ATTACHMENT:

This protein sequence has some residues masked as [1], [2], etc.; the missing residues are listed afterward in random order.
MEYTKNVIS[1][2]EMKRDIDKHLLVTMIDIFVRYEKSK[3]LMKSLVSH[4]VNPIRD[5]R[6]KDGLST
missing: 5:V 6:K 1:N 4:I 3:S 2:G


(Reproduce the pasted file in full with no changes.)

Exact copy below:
This protein sequence has some residues masked as [1], [2], etc.; the missing residues are listed afterward in random order.
MEYTKNVIS[1][2]EMKRDIDKHLLVTMIDIFVRYEKSK[3]LMKSLVSH[4]VNPIRD[5]R[6]KDGLST
missing: 5:V 6:K 1:N 4:I 3:S 2:G